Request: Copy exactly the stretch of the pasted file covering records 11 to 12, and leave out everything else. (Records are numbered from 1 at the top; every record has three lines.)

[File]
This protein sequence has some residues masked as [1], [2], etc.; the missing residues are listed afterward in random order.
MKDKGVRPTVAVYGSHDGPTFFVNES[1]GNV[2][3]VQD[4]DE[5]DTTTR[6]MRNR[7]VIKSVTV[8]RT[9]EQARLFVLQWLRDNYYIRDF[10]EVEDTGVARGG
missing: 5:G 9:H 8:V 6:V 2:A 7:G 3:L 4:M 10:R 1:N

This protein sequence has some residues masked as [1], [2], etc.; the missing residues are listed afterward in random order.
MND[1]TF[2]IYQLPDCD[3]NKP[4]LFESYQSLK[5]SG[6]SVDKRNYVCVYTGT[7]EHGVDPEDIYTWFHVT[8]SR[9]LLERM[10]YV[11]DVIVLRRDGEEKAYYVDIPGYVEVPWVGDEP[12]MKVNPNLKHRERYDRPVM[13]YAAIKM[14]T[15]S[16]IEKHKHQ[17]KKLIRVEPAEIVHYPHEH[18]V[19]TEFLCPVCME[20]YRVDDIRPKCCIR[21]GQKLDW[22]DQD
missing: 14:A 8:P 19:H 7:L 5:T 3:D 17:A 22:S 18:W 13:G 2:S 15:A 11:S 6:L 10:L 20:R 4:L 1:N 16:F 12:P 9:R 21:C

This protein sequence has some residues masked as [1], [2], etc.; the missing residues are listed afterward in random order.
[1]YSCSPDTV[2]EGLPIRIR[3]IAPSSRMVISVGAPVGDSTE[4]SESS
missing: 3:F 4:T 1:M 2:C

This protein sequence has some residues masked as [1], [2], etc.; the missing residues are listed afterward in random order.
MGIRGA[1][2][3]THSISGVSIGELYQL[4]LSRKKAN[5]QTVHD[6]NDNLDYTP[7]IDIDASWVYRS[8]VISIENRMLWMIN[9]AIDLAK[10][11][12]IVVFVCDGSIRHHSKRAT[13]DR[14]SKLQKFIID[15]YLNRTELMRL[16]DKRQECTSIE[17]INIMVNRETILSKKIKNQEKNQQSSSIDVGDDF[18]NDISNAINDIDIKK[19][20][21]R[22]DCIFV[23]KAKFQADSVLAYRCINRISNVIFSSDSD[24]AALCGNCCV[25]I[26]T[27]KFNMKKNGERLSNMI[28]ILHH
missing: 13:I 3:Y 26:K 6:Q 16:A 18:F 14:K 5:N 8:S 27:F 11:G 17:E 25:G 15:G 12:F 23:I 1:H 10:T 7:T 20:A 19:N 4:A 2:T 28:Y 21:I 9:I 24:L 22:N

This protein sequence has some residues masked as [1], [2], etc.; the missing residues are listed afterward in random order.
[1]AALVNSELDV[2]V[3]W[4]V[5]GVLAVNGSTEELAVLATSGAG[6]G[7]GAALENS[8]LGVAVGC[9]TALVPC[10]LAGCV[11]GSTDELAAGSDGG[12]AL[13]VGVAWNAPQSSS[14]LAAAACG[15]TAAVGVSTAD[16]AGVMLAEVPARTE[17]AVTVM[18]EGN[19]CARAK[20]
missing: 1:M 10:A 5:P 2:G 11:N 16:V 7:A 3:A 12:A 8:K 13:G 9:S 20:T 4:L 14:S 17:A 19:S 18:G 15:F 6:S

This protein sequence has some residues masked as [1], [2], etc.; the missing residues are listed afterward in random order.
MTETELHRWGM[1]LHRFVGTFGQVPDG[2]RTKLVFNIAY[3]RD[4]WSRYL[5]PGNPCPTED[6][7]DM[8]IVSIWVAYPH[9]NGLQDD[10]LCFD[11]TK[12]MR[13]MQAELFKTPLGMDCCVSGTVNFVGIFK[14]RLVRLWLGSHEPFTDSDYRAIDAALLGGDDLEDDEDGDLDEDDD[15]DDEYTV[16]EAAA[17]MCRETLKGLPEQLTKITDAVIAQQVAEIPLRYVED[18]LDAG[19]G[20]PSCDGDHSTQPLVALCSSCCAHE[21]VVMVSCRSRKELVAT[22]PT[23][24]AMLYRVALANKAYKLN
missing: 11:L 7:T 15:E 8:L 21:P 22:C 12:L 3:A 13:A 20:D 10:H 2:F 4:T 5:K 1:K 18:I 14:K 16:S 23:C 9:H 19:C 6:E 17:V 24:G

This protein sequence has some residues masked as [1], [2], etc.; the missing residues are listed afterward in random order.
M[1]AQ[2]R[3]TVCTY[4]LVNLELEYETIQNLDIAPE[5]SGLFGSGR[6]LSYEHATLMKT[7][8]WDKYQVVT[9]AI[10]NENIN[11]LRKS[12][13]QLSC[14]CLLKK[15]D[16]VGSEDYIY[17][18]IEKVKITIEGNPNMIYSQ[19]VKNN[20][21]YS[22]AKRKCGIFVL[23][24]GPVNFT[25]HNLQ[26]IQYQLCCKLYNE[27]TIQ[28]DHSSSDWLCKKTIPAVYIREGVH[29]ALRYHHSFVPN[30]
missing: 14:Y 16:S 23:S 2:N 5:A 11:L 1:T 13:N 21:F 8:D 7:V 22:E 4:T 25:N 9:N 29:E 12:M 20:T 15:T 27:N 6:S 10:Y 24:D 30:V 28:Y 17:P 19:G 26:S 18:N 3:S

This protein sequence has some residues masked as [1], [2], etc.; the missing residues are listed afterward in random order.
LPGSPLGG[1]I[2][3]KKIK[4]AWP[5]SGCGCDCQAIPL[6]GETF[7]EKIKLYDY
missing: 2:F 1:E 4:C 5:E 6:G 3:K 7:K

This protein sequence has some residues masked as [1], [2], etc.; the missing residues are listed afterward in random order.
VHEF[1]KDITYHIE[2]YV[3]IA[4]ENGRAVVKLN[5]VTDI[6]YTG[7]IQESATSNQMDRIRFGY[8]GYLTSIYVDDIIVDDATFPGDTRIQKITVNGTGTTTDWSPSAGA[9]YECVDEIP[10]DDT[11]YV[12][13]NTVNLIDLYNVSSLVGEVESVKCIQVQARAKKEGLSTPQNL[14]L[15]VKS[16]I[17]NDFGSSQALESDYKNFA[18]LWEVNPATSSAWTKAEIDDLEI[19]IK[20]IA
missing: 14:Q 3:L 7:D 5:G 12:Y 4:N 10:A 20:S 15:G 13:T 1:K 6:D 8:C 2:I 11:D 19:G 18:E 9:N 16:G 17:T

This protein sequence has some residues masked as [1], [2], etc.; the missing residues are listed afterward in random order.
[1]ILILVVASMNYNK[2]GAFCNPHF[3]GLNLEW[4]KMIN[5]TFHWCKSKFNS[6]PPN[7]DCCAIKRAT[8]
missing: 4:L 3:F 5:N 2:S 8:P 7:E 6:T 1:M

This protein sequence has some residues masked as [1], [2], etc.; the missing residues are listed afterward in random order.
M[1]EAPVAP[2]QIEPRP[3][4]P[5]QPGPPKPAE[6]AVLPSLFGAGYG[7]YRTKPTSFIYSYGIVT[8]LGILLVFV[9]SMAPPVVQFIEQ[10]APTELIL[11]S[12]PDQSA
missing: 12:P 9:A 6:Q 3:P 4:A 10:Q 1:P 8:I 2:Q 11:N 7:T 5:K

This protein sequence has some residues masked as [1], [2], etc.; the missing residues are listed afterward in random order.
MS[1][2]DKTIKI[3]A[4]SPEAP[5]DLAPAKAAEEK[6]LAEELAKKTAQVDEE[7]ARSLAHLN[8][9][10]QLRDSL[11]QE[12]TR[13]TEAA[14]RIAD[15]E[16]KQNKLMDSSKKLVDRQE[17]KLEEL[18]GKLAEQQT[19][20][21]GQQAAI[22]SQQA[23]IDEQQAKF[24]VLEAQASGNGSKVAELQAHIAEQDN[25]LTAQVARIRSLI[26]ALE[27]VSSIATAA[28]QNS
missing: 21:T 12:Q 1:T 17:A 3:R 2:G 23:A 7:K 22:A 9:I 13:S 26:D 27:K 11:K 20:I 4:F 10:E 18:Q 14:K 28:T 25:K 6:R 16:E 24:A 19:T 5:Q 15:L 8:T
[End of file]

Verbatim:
This protein sequence has some residues masked as [1], [2], etc.; the missing residues are listed afterward in random order.
M[1]EAPVAP[2]QIEPRP[3][4]P[5]QPGPPKPAE[6]AVLPSLFGAGYG[7]YRTKPTSFIYSYGIVT[8]LGILLVFV[9]SMAPPVVQFIEQ[10]APTELIL[11]S[12]PDQSA
missing: 12:P 9:A 6:Q 3:P 4:A 10:Q 1:P 8:I 2:Q 11:N 7:T 5:K

This protein sequence has some residues masked as [1], [2], etc.; the missing residues are listed afterward in random order.
MS[1][2]DKTIKI[3]A[4]SPEAP[5]DLAPAKAAEEK[6]LAEELAKKTAQVDEE[7]ARSLAHLN[8][9][10]QLRDSL[11]QE[12]TR[13]TEAA[14]RIAD[15]E[16]KQNKLMDSSKKLVDRQE[17]KLEEL[18]GKLAEQQT[19][20][21]GQQAAI[22]SQQA[23]IDEQQAKF[24]VLEAQASGNGSKVAELQAHIAEQDN[25]LTAQVARIRSLI[26]ALE[27]VSSIATAA[28]QNS
missing: 21:T 12:Q 1:T 17:A 3:R 2:G 23:A 7:K 22:A 9:I 13:S 26:D 27:K 11:K 20:I 4:F 10:E 18:Q 14:K 28:T 25:K 6:R 16:E 24:A 19:T 5:Q 15:L 8:T